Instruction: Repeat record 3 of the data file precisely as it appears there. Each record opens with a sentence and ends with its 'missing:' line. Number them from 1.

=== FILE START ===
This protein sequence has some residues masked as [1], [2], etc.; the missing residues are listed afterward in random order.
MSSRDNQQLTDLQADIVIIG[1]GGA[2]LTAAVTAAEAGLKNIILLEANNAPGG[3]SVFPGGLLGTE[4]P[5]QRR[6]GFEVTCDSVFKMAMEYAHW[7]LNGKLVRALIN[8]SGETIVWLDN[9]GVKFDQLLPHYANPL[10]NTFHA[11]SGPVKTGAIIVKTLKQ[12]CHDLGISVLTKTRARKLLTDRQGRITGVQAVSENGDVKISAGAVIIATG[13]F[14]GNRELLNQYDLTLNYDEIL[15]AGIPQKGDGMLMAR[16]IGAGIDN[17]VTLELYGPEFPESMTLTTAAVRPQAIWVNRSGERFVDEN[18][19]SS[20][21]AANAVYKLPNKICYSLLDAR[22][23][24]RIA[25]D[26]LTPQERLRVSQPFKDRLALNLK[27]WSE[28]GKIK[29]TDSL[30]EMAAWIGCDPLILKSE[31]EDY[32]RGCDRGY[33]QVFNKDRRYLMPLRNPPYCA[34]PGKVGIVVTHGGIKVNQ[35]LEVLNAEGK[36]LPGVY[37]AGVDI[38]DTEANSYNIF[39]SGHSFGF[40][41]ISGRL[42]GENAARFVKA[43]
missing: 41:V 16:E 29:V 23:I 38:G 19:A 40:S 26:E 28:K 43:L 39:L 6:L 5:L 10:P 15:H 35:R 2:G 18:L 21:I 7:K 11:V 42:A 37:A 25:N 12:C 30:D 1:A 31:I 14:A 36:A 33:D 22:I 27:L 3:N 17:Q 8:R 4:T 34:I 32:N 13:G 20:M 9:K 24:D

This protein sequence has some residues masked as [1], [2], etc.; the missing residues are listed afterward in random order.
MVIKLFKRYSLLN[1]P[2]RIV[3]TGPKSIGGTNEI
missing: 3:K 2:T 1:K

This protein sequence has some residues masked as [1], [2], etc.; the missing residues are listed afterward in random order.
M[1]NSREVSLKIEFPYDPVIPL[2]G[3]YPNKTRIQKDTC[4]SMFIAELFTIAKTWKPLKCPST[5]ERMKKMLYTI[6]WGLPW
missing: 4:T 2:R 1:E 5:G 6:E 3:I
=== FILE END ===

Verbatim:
This protein sequence has some residues masked as [1], [2], etc.; the missing residues are listed afterward in random order.
M[1]NSREVSLKIEFPYDPVIPL[2]G[3]YPNKTRIQKDTC[4]SMFIAELFTIAKTWKPLKCPST[5]ERMKKMLYTI[6]WGLPW
missing: 4:T 2:R 1:E 5:G 6:E 3:I